Benefits & Challenges of New Construction Techniques in Lahore
While prefab technologies reduce timelines and benefit builders, some challenges remain to be addressed before these technologies are embraced by developers and customers alike.
With a pro-development prime minister at the helm of affairs in Pakistan, infrastructure, housing development and urbanisation will receive a big boost.
It is imperative the Government accelerate efforts to support the housing and construction industry, especially since it is estimated that the sector has forward and backward linkages to ancillary industries. Moreover, multiple challenges and human resource shortfalls will not make it easy to address the housing shortage, which will require efforts from the public and private sectors to ensure the Government’s mass housing goals are met.
Against this backdrop, the housing sector needs to adopt modern construction techniques to reduce housing shortfalls by 2017. One way to speed up the creation of homes is by supplementing the traditional ‘brick and mortar’ construction model with modern techniques such as the use of prefabricated structures and materials. In many regions across the globe, prefab technologies have been used to construct homes speedily and cost-effectively. Innovative construction techniques increase the speed of production and compress delivery timeframes. Aluminium form work, prefabricated modules and dry walls are some techniques favoured by construction companies in Pakistan.
Faster construction is a boon for builders because the longer the construction timelines, the higher their cost of borrowing funds. Time being money for developers, prefab modular structures and modern construction techniques lead to quicker unit sales and faster revenue generation. In such cases, factory-made components are used to construct buildings. Prefab materials include steel frames for structures, panels made of wood, cement, gypsum and other materials for floors, walls and ceilings, as well as factory-made doors, windows and ventilators. If the project is large, various modules of the structure are made off-site in factories and finally assembled onsite.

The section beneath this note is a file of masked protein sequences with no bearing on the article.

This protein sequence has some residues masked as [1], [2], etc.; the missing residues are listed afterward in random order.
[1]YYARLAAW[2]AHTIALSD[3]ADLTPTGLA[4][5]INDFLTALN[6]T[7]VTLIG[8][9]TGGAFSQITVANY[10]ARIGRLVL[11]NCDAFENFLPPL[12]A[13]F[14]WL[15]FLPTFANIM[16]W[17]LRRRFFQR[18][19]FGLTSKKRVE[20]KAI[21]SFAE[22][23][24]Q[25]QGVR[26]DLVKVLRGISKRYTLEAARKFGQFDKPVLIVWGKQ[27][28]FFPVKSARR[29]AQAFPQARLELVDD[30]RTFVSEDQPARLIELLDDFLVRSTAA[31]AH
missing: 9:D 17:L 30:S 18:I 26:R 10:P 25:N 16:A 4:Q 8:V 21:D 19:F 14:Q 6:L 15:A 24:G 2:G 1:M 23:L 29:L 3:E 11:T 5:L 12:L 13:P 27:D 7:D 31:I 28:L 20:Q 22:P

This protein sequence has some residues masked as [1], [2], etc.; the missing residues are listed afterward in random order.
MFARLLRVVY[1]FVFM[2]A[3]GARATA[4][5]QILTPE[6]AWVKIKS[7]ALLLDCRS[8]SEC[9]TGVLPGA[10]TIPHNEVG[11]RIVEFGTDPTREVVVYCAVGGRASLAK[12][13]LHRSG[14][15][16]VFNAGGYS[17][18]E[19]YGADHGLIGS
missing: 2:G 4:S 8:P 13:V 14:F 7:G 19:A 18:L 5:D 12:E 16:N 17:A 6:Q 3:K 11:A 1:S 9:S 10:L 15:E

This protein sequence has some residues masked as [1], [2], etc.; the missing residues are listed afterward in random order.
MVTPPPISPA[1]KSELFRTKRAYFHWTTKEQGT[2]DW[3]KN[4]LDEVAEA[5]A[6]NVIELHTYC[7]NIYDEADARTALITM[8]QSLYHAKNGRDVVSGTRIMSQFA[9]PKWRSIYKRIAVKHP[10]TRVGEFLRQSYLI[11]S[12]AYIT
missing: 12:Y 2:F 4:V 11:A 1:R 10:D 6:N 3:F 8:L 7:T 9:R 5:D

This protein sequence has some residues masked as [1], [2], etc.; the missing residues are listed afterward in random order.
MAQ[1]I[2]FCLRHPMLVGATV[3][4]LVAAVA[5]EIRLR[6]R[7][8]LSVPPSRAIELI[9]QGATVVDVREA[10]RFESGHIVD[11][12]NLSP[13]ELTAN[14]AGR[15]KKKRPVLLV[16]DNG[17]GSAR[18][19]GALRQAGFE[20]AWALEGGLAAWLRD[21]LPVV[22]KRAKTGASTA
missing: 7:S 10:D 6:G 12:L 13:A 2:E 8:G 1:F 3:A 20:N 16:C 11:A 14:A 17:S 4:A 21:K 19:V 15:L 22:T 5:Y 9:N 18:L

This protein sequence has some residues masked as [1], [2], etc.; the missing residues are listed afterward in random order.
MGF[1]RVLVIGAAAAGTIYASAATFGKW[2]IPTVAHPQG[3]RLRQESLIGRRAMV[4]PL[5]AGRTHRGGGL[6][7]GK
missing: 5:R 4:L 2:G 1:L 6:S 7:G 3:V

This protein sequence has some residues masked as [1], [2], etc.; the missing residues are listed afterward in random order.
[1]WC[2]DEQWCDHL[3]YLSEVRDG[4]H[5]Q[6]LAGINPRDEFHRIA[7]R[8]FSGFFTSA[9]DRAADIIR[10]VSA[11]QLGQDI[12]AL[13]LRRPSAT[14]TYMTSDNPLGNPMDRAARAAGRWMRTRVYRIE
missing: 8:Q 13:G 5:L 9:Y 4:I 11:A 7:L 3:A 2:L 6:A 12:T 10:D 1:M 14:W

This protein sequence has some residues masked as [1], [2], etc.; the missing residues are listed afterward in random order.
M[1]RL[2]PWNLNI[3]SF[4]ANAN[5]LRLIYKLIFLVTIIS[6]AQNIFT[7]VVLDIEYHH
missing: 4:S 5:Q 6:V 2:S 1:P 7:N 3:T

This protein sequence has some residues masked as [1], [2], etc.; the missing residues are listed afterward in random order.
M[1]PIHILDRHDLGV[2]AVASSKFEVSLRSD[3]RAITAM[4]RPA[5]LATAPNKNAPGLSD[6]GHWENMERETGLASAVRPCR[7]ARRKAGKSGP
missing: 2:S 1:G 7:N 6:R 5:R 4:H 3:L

The aluminium form work comprises multiple replications of the floors, with all internal and external walls in RCC (reinforced cement concrete), which substantially slashes construction time. If the form work is complete, the multiplication and laying of typical floors is swift, unlike in conventional framed structures. Dry walls and prefab modules reduce timelines considerably as the components are produced at the factory and simply assembled at the site easily and speedily. Additionally, their dead load on the structure is minimal compared to traditional brick walls. Terrace and wall blocks, wall panels, steel frames and plaster boards are also used along with the dry-wall technique.
In fact, with prefab technology, an entire building can be designed through architecture software. Components such as steel frames, wall and ceiling panels as well as floor tiles can be custom-made thereafter. The different components are then taken onsite and assembled. In this manner, houses built with steel frames can have multiple storeys without pillars, beams and concrete. If required, the main structure and outer framework can be built with traditional techniques, while the inside partitions and interiors could be completed with prefab materials.